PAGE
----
Anyone want to beta test for OnLive?

OnLiveAny gamers out there want to test the latest cutting-edge gaming hardware? OnLive beta testing is about to begin and they're recruiting testers.

What is OnLive, you ask? Cloud gaming. All you need is a browser plugin or a mini-console, your own controller, keyboard or mouse, and you have on-demand access to a huge library of games. OnLive sends the signals from your controller over the web back to their custom-built gaming servers, it plays the game there (with more processing power than you'd ever have at home), and sends you back a video stream of what's going on in-game.

Plus, since they're bending video streams like crazy, they let you eaves drop and watch other people playing their games - live. Want to check out that new Star Wars: The Force Unleashed game, but don't know anyone who owns it? Just click into the game and pick from dozens of people who are playing it to watch over their shoulder. Or, while you're playing, click a button to record "brag clips" to post on your blog or twitter feed.

"But wait!" you say. "It'll never work! It would take years to develop the tech to get video streaming to the point where you could push that much video over the web seamlessly." And you'd be right. It'd take about seven years, actually. Luckily, Steve Perlman (of WebTV fame) has always been about a decade ahead of the curve. He and his crew have been working on this since 2002 and are finally ready to lift the veil this winter. Should be exciting!

Lets just hope he doesn't sell this company to Microsoft like he did WebTV. Apple, TiVo and YouTube are still struggling to catch up with Perlman's business plan from a decade ago, that Microsoft didn't understand and let fall by the wayside. I'll still never forgive them for the epic marketing fumble that lead to Dishplayer's obscurity and TiVo's ubiquity.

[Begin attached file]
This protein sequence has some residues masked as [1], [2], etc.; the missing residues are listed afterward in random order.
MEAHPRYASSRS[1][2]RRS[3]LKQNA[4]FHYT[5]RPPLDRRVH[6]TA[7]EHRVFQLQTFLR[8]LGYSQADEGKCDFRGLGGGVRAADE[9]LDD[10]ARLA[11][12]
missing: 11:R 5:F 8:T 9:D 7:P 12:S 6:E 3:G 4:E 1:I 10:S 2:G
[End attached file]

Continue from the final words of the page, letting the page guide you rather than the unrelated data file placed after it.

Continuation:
Palm is back in the game with the Pre!

Palm PreThe ads that accompanies the original iPhone drove me crazy. They were talking about it like it was something new, when I'd had the same basic functionality I've had on my Treo since 2002 (before the iPod even had USB or color). Sure, it wasn't as pretty as the iPhone, but it was functional as all hell and much, much easier to use (physical keyboard, customizable buttons, copy/paste, etc).

But over the past two years I had been getting nervous. While Apple and Blackberry were continuing to innovate on their phones, and application developers bent over backwards to make snazzy toys for the iPhone, the Palm OS and accompanying hardware just stagnated. You'd get a slightly faster connection in a new model, and some buttons moved around, but nothing worth writing home about.

I was beginning to fear that I would eventually have to break down and get an iPhone in another year or two when my Treo gave up the ghost. Which wouldn't be that bad if they came out with an iPhone with a slide-out physical keyboard. And copy/paste. But the chances of that, I think, are pretty slim as long as Steve Jobs is running the show.

But this week, my faith in Palm has been restored. At CES, they gave a preview of their new phone, called the Palm Pre, and their new Linux-based operating system, called Web OS. It's a damned sexy phone, both physically and beneath the hood.